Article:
While we tend to think of colleges and universities as being filled with college students, children much younger are often on campus. In fact, Lindsay Meyer Bond, Executive Director of the Higher Education Protection Network, that there may be more minors on campus than regular students. Everything from enrichment programs to sports camps can bring hundreds of children with them.
When looking for guidance as to how to keep campuses safe for children, there is no federal law to turn to. Instead, there is a patchwork of state regulations, and many universities have had to create policies of their own.
For the most part, these policies require the reporting of suspected abuse or neglect. Many now require background checks for those interacting with kids that may be go beyond the initial screening when hiring.
Often universities have codes of conduct that prohibit one-on-one interactions with minors, but there is complexity there. A professor may not know that the student showing up for office hours is under eighteen.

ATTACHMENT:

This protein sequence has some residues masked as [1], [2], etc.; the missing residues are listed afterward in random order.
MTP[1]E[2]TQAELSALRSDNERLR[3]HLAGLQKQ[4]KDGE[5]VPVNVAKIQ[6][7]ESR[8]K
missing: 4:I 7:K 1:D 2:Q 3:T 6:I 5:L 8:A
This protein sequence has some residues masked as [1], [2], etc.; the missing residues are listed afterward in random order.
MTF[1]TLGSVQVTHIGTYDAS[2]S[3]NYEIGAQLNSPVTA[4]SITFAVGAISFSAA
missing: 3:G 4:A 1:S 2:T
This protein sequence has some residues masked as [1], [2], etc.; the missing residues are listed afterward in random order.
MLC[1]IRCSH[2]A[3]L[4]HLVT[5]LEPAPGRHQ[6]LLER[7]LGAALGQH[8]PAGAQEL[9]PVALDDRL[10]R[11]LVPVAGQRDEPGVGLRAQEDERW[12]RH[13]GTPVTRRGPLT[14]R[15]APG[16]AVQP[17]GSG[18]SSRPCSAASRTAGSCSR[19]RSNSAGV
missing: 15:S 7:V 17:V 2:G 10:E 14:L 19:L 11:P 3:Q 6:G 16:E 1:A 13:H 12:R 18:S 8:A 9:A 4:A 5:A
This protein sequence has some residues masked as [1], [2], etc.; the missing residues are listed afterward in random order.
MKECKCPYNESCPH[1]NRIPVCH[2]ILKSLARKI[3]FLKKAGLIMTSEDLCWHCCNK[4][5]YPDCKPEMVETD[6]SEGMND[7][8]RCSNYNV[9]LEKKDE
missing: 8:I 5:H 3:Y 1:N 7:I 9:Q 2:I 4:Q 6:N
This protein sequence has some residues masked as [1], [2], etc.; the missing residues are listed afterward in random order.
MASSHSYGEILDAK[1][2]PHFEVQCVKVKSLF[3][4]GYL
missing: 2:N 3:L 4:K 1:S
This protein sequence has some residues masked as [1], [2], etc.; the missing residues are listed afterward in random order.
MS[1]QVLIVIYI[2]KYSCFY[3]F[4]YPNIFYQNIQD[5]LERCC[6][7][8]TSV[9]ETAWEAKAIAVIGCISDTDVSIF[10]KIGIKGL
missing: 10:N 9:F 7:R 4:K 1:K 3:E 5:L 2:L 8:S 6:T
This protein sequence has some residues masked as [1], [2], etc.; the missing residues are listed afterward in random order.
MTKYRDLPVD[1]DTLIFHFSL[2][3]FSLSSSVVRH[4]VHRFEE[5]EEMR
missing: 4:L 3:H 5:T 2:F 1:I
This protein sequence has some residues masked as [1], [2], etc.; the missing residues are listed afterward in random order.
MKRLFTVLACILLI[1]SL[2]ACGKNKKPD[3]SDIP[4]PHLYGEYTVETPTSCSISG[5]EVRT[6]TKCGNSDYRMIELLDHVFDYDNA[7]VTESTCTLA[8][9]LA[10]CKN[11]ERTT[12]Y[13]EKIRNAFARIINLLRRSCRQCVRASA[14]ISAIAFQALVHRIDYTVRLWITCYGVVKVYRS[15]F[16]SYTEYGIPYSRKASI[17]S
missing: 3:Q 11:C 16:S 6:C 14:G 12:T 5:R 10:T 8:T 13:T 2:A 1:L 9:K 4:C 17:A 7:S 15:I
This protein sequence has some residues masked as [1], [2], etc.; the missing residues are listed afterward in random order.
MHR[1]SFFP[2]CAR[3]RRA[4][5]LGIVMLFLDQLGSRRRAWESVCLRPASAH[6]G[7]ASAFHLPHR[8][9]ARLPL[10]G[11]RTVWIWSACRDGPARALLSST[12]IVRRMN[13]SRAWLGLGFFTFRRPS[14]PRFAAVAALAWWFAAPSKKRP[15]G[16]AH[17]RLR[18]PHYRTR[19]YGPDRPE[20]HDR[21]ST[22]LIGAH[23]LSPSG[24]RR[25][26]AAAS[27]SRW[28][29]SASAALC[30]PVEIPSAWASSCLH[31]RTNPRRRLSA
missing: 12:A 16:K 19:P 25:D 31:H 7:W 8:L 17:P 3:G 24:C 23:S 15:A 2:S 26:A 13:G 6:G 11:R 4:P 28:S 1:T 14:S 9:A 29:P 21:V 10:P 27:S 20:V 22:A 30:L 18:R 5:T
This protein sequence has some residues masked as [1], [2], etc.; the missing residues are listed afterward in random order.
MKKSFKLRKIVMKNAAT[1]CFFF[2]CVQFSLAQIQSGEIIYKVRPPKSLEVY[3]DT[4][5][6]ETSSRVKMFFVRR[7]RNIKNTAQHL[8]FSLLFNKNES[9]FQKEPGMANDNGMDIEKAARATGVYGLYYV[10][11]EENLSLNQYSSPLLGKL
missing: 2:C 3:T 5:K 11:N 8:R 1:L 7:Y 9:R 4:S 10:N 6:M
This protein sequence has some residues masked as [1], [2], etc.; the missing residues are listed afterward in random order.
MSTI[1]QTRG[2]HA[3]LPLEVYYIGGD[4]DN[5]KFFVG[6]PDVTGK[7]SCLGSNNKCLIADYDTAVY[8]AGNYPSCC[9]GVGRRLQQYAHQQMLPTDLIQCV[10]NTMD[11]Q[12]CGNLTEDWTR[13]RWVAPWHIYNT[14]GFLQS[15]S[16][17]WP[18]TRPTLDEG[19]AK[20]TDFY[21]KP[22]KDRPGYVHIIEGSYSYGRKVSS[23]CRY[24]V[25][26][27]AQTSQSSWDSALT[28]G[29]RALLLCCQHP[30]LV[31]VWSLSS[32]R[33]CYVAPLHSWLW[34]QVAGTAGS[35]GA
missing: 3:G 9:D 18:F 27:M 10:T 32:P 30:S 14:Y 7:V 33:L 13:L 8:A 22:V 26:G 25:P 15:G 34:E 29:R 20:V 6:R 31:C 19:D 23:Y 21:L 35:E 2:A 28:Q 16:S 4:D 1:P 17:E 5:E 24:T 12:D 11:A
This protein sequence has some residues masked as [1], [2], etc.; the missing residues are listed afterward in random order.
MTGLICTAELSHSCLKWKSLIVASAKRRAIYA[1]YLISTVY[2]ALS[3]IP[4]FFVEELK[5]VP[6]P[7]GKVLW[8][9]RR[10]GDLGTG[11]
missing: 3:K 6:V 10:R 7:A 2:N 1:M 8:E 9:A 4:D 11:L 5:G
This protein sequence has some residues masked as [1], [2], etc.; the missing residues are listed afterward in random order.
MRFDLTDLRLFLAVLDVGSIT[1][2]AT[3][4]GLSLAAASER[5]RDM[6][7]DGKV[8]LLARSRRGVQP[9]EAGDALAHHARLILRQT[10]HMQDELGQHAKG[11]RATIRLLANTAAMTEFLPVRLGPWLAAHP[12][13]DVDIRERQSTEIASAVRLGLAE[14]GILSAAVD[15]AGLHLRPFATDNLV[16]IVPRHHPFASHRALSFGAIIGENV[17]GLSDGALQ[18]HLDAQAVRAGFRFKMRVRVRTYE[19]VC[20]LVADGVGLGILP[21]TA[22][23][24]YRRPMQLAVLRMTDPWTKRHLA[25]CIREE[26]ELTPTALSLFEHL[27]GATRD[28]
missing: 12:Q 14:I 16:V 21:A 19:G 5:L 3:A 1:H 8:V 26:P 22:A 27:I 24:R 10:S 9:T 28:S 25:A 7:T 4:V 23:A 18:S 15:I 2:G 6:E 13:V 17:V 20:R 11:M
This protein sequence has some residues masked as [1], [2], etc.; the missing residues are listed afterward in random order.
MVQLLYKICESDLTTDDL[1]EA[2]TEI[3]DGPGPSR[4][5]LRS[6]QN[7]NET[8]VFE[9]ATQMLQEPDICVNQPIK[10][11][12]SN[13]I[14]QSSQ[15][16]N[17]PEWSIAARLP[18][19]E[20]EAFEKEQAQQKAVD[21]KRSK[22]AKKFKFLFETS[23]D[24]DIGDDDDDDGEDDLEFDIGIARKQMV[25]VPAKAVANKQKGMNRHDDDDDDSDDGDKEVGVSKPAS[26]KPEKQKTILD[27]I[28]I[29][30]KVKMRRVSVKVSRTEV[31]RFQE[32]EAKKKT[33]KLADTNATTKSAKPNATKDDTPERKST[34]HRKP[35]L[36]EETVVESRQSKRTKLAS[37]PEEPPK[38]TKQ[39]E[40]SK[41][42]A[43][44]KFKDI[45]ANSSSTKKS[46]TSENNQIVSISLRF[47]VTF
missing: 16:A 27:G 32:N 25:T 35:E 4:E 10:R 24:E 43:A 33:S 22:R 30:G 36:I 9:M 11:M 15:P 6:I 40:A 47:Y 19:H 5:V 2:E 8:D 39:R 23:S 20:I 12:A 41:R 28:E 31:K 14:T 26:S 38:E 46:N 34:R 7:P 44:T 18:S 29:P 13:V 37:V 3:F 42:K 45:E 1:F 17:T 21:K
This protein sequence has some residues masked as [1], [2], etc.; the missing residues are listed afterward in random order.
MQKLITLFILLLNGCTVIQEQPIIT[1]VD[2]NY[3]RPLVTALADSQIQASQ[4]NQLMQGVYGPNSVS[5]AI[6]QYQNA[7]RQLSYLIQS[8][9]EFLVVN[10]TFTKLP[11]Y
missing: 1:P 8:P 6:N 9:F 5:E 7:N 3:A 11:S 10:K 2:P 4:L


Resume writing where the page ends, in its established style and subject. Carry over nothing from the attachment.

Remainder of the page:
In addition, there may be conflicts of law and regulations. Ohio State University has a program, she explains, where students can learn to fly. FAA regulations stipulate that only the student and instructor may be in the plane. Their solution: when the student is on the ground, he or she is never alone with an instructor.
To successfully navigate the challenges of minors on campus, she recommends strong policies and ongoing communications plans. With turnover frequent in youth programs, it is risky to assume that the adults have been fully trained, unless that training is continuous.
In addition, keep an eye on your campus Name, Image and Likeness (NIL) program. College athletes may be running their own programs and not be aware of all the rules.
Listen in to learn more about how to manage this difficult and sensitive issue.